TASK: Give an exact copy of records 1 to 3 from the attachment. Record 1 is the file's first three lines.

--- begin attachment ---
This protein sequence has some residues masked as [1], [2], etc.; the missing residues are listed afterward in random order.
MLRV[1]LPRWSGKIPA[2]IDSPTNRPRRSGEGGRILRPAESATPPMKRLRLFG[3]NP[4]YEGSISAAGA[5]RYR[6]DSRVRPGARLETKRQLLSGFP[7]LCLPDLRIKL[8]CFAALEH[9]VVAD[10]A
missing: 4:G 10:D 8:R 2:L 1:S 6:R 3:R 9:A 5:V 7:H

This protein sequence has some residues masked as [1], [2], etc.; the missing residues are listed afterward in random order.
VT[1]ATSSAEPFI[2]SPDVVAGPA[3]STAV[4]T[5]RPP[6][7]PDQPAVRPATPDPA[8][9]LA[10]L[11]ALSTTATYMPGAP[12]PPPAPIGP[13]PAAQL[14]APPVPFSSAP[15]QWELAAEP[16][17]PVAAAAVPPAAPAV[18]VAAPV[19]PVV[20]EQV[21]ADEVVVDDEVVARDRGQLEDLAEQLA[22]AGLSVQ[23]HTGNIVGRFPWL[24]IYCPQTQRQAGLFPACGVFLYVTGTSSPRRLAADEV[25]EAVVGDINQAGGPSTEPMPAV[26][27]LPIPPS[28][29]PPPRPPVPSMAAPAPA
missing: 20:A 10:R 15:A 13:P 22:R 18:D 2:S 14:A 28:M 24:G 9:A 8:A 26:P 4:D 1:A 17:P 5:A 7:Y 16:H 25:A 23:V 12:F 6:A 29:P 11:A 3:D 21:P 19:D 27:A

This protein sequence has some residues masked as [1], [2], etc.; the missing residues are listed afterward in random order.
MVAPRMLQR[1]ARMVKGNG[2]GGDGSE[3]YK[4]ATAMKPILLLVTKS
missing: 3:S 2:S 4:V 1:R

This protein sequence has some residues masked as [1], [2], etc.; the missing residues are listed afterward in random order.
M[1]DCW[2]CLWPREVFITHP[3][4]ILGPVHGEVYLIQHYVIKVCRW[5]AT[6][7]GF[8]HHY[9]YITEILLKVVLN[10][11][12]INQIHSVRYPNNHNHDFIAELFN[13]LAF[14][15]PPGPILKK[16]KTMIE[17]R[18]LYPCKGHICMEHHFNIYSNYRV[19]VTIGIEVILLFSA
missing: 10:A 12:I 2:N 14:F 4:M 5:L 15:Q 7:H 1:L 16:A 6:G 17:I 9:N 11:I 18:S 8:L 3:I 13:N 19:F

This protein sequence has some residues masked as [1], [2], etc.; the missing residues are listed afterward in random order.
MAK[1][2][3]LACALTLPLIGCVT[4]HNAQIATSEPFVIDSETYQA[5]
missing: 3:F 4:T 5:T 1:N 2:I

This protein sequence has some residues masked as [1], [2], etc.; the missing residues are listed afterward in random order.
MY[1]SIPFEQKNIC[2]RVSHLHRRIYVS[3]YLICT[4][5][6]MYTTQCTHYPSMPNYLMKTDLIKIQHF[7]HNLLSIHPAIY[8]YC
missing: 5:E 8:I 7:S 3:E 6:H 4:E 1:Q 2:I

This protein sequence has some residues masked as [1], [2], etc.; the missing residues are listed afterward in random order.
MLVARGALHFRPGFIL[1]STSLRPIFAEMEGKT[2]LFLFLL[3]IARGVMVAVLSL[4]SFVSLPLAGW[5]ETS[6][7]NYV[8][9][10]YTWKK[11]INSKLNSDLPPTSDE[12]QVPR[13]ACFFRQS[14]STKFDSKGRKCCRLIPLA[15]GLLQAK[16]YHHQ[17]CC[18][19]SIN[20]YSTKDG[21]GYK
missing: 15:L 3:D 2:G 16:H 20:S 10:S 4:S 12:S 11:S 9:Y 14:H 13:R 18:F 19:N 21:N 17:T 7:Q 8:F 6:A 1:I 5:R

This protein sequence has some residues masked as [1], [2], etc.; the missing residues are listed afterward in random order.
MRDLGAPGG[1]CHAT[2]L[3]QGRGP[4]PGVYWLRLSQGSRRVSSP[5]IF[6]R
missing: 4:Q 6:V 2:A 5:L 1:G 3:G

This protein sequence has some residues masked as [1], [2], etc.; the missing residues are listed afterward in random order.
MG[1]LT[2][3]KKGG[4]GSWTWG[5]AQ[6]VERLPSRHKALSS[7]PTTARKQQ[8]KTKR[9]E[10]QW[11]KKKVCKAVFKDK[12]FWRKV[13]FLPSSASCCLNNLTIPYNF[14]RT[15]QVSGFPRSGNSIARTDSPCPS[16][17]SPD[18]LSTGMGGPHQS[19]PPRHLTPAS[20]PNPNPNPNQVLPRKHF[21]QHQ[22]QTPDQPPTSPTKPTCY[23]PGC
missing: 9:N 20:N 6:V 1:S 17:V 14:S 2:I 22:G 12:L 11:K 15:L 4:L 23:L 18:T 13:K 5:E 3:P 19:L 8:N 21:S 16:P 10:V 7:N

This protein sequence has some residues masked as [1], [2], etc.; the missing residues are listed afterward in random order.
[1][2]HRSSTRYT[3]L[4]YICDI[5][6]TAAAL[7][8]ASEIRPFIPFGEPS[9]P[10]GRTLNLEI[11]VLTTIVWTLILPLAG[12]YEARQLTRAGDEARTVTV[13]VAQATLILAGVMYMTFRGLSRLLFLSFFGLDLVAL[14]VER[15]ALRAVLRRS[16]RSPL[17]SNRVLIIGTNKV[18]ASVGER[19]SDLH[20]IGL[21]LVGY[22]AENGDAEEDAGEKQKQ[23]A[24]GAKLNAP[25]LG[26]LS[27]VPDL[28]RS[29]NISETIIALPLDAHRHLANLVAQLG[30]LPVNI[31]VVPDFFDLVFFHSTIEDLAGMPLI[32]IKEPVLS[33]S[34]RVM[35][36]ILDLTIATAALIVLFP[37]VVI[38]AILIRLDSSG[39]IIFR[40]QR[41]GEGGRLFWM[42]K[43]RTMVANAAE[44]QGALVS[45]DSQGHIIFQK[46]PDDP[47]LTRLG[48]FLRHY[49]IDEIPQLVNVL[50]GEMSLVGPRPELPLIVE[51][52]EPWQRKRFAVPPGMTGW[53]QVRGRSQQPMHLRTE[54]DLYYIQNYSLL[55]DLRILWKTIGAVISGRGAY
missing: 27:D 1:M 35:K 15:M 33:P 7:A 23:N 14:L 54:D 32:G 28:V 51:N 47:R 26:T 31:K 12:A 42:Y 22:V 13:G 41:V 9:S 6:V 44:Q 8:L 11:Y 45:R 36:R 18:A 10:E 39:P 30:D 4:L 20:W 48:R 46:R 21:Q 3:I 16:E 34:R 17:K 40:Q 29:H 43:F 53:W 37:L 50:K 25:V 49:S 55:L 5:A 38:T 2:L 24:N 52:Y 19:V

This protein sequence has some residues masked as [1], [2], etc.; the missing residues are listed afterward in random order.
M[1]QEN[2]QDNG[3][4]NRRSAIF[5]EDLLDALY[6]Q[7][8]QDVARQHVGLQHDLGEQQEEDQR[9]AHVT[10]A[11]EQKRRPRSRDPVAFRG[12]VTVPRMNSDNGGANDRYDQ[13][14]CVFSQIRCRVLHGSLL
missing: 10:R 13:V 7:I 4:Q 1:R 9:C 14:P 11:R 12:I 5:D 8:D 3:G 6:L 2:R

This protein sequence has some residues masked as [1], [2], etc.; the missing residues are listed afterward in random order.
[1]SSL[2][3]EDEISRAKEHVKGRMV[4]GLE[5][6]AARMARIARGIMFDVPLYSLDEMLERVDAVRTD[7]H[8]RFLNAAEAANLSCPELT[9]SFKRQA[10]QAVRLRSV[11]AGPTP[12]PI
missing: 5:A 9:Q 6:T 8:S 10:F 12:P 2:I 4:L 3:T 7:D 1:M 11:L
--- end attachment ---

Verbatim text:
This protein sequence has some residues masked as [1], [2], etc.; the missing residues are listed afterward in random order.
MLRV[1]LPRWSGKIPA[2]IDSPTNRPRRSGEGGRILRPAESATPPMKRLRLFG[3]NP[4]YEGSISAAGA[5]RYR[6]DSRVRPGARLETKRQLLSGFP[7]LCLPDLRIKL[8]CFAALEH[9]VVAD[10]A
missing: 4:G 10:D 8:R 2:L 1:S 6:R 3:R 9:A 5:V 7:H

This protein sequence has some residues masked as [1], [2], etc.; the missing residues are listed afterward in random order.
VT[1]ATSSAEPFI[2]SPDVVAGPA[3]STAV[4]T[5]RPP[6][7]PDQPAVRPATPDPA[8][9]LA[10]L[11]ALSTTATYMPGAP[12]PPPAPIGP[13]PAAQL[14]APPVPFSSAP[15]QWELAAEP[16][17]PVAAAAVPPAAPAV[18]VAAPV[19]PVV[20]EQV[21]ADEVVVDDEVVARDRGQLEDLAEQLA[22]AGLSVQ[23]HTGNIVGRFPWL[24]IYCPQTQRQAGLFPACGVFLYVTGTSSPRRLAADEV[25]EAVVGDINQAGGPSTEPMPAV[26][27]LPIPPS[28][29]PPPRPPVPSMAAPAPA
missing: 20:A 10:R 15:A 13:P 22:R 18:D 2:S 14:A 28:M 24:G 9:A 8:A 26:P 4:D 1:A 17:P 5:A 7:Y 16:H 25:A 23:V 12:F 6:A 29:P 11:A 3:D 21:P 19:D 27:A

This protein sequence has some residues masked as [1], [2], etc.; the missing residues are listed afterward in random order.
MVAPRMLQR[1]ARMVKGNG[2]GGDGSE[3]YK[4]ATAMKPILLLVTKS
missing: 3:S 2:S 4:V 1:R